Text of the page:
Hi! I’m Natasha Octon, Creator of Natasha’s Food Adventures!
I’m a Food Blogger, Photographer, Wife, and Mama living in Temecula, CA. I’ve had my food blog for about 7 years now and was diagnosed with type 2 diabetes after my son, Orion, was born almost 2 years ago. I was diagnosed with gestational diabetes at only 14 weeks during my pregnancy. At the time, I was hopeful that the early diagnosis was just a rare situation only to discover several months after he was born that I was indeed a type-2-diabetic.
This was a life-changing moment for me that made me learn to pivot to focusing on recipes that were low-carb and diabetic-friendly. You can imagine living a life as a food blogger already and not worrying about diabetic restrictions and then suddenly everything is different. I refused to give up on a life of delicious food but knew that I had to make a change to take better care of myself, and set a good example for my son.
I believe that food should be fun and flavorful, but that it can still be nutritious as well. My goal is to give people recipes that taste good and make them feel good too. I’ve poured my heart into reimaging healthy recipes that are fresh, easy, and fun for the whole family.
The term “healthy” means something different to everyone. I’ve learned that refined carbs and sugar don’t treat me and my blood sugar very well so I typically try to avoid them. However, I would like to note that I am not on a keto diet. This is a question I’m asked quite often because I mention that I try to eat low-carb. Just because something is low-carb does not mean it’s keto. They are two completely different diets.
Often on a keto diet, people will avoid things like fruit, vegetables, and of course whole grains or bread. This is because to stay in ketosis most people will only consume 20-50 grams of carbohydrates a day. To put that into perspective. One medium-sized apple has 15 grams of carbs. That doesn’t allow you to eat much else the rest of the day if you’re sticking to only 20 grams.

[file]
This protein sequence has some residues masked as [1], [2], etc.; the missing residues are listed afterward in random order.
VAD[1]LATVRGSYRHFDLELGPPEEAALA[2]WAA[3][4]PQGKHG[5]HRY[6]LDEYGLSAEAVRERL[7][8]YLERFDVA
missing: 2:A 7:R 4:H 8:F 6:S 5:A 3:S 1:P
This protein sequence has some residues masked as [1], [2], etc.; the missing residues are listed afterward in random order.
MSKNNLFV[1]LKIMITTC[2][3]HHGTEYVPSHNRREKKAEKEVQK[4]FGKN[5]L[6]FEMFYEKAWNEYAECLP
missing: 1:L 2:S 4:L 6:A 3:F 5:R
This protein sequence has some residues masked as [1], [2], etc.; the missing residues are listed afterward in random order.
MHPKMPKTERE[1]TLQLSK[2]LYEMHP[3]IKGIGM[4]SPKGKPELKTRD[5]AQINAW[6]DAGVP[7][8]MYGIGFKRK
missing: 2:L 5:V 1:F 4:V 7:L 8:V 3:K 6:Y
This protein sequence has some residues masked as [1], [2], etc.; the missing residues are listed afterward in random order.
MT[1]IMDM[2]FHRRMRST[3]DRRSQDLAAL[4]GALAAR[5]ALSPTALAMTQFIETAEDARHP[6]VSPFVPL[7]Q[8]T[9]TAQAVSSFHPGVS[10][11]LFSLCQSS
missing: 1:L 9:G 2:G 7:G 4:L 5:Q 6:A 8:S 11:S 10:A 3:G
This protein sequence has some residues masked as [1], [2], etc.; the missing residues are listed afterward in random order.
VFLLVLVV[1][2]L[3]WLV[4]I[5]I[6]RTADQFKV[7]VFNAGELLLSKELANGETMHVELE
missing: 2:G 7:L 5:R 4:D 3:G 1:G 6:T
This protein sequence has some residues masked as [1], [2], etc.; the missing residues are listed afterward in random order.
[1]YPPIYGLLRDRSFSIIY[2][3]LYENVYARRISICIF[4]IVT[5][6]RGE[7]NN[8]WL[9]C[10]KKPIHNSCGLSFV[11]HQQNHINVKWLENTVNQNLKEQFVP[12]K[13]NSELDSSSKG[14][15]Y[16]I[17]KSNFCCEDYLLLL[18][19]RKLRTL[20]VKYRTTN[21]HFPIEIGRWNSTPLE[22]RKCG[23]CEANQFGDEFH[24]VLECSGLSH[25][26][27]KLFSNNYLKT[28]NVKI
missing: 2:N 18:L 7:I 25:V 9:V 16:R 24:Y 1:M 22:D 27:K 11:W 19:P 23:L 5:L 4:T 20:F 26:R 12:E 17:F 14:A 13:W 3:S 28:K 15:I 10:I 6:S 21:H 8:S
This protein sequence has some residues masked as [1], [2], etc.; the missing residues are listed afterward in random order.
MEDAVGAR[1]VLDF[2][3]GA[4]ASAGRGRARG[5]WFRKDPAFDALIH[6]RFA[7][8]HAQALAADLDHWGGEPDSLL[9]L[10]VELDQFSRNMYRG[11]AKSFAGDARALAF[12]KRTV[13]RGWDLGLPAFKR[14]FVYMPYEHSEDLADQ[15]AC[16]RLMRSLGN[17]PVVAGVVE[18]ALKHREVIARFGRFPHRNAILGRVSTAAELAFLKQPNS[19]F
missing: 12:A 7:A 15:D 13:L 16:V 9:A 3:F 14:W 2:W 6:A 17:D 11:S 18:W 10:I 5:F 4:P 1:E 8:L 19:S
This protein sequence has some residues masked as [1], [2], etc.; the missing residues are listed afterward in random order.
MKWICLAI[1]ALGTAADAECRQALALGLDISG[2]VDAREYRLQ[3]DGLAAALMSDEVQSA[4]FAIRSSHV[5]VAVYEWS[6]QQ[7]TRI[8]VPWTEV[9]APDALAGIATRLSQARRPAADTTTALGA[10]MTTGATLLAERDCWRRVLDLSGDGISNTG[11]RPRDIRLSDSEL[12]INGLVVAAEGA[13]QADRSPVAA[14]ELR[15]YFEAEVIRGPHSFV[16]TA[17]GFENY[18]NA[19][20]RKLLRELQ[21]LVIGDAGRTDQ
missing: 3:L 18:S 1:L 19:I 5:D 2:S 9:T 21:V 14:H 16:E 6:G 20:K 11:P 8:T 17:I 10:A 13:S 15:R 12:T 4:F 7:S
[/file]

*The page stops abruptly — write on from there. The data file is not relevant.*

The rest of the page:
I have found that eating healthier carbs from whole foods, still helps me balance my blood sugars better than if I were to cut them out of my diet. On a low-carb diet, most people consume between 50-150 grams of carbohydrates in a day. This allows a lot less restriction on the foods and meals that you can eat. If you eat a keto diet, I’m not trying to tell you there is one right or wrong way, just that low-carb works better for me. Everyone has different nutritional needs and you should always discuss any major changes to your diet with your primary care provider.
Will you find recipes on this website that aren’t low-carb? Absolutely, but at this point, most of them will be older recipes from before my diagnosis. I leave them here so that you can still enjoy them if you’re looking for something a little different. Plus, it’s a reminder of the life I once lived and how far I’ve come on my food blogging journey.
Whether you have diabetes or not, I hope you enjoy the recipes I’ve included here. I’m not a nutritionist or doctor so please seek medical advice elsewhere.
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